Browse Prior Art Database

Maximum Likelihood Training of Probabilistic Linear Functions (Probabilistic Perceptrons)

IP.com Disclosure Number: IPCOM000121130D
Original Publication Date: 1991-Jul-01
Included in the Prior Art Database: 2005-Apr-03
Document File: 7 page(s) / 241K

Publishing Venue

IBM

Related People

Bakis, R: AUTHOR [+4]

Abstract

We devise an EM algorithm for maximum likelihood (or Bayes) training of perceptrons (linear threshold functions) and single layer neural nets having vector inputs and bitstring outputs.

This text was extracted from an ASCII text file.
This is the abbreviated version, containing approximately 38% of the total text.

Maximum Likelihood Training of Probabilistic Linear Functions (Probabilistic
Perceptrons)

      We devise an EM algorithm for maximum likelihood (or
Bayes) training of perceptrons (linear threshold functions) and
single layer neural nets having vector inputs and bitstring outputs.

      A linear threshold function, or "perceptron" is a parametric
binary function from d-dimensional Euclidean space to a two point set
(1)
given by
(2)
where   denotes transposition and   is the unit step
(3)

      By a single layer neural net we mean a parametric function from
d-dimensional Euclidean space to the space of all strings of length k
on a two-point set:
(4)
defined by requiring that each coordinate of the output is computed
by a perceptron.  Thus, if z = fk(x), then
(5)

      Our problem is to learn the pair (b,c) (or the pairs (bj,cj))
in a supervised way from the training data
(6)

      It suffices to discuss the problem in the case of k = 1 (the
perceptron); we henceforth restrict ourselves to this case.

      In the unlikely event that the two sets in
(7)
happen to be linearly separable, a linear function that achieves this
separation (i.e., zero error rate on the training data) can be
obtained by the celebrated perceptron training algorithm.  In the
more likely situation when these sets are not linearly separable,
then one can define some criterion or other and choose b and c by
optimization. Assuming that the two sets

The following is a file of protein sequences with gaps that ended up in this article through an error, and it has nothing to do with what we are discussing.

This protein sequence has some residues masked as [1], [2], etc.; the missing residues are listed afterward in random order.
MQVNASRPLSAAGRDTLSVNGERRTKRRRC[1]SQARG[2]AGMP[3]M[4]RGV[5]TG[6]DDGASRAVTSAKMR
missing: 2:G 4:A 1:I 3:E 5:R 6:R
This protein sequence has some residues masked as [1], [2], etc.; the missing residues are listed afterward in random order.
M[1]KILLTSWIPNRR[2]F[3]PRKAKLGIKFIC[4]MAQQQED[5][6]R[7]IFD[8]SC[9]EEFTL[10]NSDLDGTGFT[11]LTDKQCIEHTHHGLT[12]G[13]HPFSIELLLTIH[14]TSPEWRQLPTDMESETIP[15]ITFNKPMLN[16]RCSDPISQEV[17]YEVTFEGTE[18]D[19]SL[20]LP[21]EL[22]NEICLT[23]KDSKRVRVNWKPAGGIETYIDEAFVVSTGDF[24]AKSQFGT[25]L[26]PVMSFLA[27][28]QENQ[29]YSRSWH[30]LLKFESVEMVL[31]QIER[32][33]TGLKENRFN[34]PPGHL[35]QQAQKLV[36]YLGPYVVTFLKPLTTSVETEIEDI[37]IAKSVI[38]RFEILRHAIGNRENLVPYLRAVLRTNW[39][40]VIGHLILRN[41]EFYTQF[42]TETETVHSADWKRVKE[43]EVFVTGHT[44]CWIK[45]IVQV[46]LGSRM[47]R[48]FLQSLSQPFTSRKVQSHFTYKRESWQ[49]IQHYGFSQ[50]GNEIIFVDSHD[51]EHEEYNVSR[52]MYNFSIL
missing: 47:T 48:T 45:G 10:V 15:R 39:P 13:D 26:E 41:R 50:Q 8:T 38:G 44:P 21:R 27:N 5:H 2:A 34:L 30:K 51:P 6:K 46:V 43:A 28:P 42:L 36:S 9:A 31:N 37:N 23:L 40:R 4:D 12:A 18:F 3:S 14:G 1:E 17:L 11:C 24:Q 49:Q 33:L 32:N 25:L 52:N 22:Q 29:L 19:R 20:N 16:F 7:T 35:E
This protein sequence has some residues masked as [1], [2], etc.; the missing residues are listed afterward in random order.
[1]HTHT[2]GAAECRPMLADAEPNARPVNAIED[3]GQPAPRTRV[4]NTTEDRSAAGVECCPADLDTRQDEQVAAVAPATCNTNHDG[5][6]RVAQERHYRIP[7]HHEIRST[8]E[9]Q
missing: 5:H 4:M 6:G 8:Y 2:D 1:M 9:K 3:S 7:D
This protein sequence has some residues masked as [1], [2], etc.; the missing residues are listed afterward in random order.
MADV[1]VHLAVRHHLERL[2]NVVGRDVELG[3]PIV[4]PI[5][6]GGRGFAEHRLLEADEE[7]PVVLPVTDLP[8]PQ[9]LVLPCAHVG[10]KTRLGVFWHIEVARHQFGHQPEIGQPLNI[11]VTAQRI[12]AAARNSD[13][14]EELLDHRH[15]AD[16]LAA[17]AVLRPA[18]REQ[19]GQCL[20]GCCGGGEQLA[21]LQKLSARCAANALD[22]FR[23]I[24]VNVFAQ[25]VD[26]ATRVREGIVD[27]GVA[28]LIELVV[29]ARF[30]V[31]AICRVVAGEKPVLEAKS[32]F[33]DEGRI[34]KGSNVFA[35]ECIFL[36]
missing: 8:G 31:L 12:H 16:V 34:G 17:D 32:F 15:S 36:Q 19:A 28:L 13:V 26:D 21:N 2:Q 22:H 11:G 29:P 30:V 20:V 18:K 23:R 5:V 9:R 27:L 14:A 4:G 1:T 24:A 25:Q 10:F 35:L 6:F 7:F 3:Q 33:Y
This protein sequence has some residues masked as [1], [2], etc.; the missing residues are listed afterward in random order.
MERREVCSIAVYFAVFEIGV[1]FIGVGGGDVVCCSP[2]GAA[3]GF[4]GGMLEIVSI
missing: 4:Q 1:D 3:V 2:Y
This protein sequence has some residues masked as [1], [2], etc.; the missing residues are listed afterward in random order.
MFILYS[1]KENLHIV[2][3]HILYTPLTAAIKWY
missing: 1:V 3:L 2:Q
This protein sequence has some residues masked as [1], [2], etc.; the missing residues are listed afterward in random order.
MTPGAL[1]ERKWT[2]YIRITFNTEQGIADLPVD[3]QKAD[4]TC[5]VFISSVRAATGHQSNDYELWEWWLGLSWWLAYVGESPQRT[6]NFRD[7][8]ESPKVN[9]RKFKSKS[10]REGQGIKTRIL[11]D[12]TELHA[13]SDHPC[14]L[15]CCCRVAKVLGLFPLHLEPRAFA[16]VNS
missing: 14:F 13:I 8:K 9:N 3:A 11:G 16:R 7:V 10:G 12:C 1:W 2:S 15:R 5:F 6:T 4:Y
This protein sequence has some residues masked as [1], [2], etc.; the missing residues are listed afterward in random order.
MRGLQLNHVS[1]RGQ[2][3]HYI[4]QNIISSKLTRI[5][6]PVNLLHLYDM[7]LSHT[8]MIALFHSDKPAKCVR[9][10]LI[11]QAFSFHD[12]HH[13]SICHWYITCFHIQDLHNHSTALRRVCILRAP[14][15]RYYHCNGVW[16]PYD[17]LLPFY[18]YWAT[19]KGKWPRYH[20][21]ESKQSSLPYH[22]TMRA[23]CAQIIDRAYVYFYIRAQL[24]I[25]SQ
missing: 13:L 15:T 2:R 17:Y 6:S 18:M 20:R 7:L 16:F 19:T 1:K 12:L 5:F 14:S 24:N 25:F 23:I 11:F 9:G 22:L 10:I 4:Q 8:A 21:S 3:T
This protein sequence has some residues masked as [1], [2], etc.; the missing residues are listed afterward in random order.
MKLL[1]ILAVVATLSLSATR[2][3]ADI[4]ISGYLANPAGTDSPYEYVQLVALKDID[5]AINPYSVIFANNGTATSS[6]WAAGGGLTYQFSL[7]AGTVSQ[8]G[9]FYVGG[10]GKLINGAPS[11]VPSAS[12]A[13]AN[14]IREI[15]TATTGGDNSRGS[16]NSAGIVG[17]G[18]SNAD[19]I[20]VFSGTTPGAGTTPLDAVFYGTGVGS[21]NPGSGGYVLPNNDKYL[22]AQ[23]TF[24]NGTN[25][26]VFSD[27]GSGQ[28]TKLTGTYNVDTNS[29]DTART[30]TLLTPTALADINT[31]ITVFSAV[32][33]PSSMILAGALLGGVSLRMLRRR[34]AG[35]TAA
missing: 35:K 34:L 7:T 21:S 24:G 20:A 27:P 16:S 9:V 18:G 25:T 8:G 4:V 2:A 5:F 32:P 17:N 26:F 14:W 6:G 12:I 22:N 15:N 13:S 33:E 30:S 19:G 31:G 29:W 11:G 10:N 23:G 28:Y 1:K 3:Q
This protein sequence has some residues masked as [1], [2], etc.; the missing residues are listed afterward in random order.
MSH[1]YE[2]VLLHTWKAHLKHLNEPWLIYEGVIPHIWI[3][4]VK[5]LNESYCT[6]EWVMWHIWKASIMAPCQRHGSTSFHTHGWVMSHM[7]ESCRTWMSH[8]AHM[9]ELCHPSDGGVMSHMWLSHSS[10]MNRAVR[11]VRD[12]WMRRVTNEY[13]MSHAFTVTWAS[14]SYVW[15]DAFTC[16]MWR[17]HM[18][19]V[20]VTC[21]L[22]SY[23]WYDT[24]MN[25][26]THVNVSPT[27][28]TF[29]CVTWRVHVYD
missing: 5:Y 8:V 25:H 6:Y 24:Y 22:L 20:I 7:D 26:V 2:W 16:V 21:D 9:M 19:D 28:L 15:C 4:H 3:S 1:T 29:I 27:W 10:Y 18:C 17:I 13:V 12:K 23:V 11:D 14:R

(8)
are samples from two Gaussian distributions with a common nonsingular
covariance matrix S and mean vectors mi, R. A. Fisher's linear
discriminant function where
(9)
and
(10)
is an early solution to this problem.  In practice the required two
moments are replaced ("plug-in" rule) by the centroids of the two
sets and by a poled estimate of the common covariance matrix.  The
current approach seems to be to avoid the problem as posed and solve
instead the simpler problem which can be solved by an optimization of
a differentiable objective function.  This is done by replacing the
unit step function U by some differentiable approximation S
("sigmoid").

      We are interested in solving the original perceptron training
problem without resorting to the "Sigmoid Solution."  Viewed from
this point of view, the Sigmoid Solution has certain unattractive
features.  These features include
$    The use of minimum mean square error criterion where the error
is the difference between a bit z (= the actual data) and a real
number f(x) (= the output corresponding to the latest estimate of
(b,c)).  Real numbers are not bits and this Sigmoid Solution in a
sense pretends that they are.
$    The use of mean square error criterion in a setup where the data
cannot possibly have a Gaussian distribution (except in the zero
variance degenerate case when no error is possible) or anything even
remotely resembling a Gaussian distribution.  Thus, the Sigmoid
Solution in a sense pretends that the distribut...